Keyword: Anthony Capote
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The city council passed a package of laws earlier this month aimed at creating new regulatory guidelines for the New York Police Department. The package included a legal ban on the use of chokeholds — a bill first introduced after Eric Garner of Staten Island was killed in 2014 where such a maneuver was reportedly used. more
If you’ve tried to get a good night’s sleep anywhere in New York for the past week, chances are you’ve heard one of the countless fireworks displays that have lit the skies — and thundered through neighborhoods — almost every night. more
Roosevelt Spivey hasn't been to work in more than three months. The barber was forced to close his doors March 22 after Gov. Andrew Cuomo issued statewide stay-at-home orders as a result of the COVID-19 pandemic. more
Numbers have been looking good as far as infection rates and hospitalizations go. But what the future holds for New York City’s hospital system could be a major concern, especially as it braces for both a long economic recovery and a potential second wave of the coronavirus. more
Weeks of non-stop protests seemed to accomplish what nearly two decades of advocacy couldn't: State lawmakers in Albany passed a slew of bils last week intended to reshape policing throughout New York. more
Fear and panic swept across the community early last week as rumors swirled through co-op boards and then social media about a violent protest planned for Seton Park. It started on Tuesday, June 2, when several of Riverdale and Spuyten Duyvil’s co-operative housing communities sent out letters warning residents of a planned demonstration at the Independence Avenue park. more
Shavuot is a time when many practicing Jews pause to commemorate Moses receiving the five books of the Torah. It’s a two-day observance outside of Israel, which this year fell right at the end of May. And for Ezra Seligsohn, probably at the very worst time for someone who likes to pay attention to the news. more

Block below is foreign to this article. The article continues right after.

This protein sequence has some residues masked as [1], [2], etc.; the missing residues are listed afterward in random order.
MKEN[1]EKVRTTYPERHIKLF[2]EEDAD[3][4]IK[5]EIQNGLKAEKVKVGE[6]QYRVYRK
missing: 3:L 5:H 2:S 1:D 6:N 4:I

Every night since May 4, a swarm of police officers, city social workers and volunteers descend on subway stations that close just as the clock strikes 1 a.m., hoping to find people who need their help. It’s a small army of people who have forsaken sleep in order to deliver as many homeless individuals into shelters as possible. more
When Walter Watson came down with a cough in early May, neither he nor his family believed it was serious. Yes, there was a deadly virus ravaging New York City — and Watson was a front-line worker as a city bus driver — but this was just a little coughing. Plus, they were more concerned with Walter’s sister, Millicent, who was sick with COVID-19 at the time.  more
Assuming protests and some of the violence that trailed in its wake doesn’t mess anything up, New York City is expected to finally jumpstart its stalled economy on Monday, June 8. But as the city catches up to the state’s nine other regions on the road to recovery, there are still many unanswered questions that abound — especially surrounding some of the unique needs of small businesses.  more
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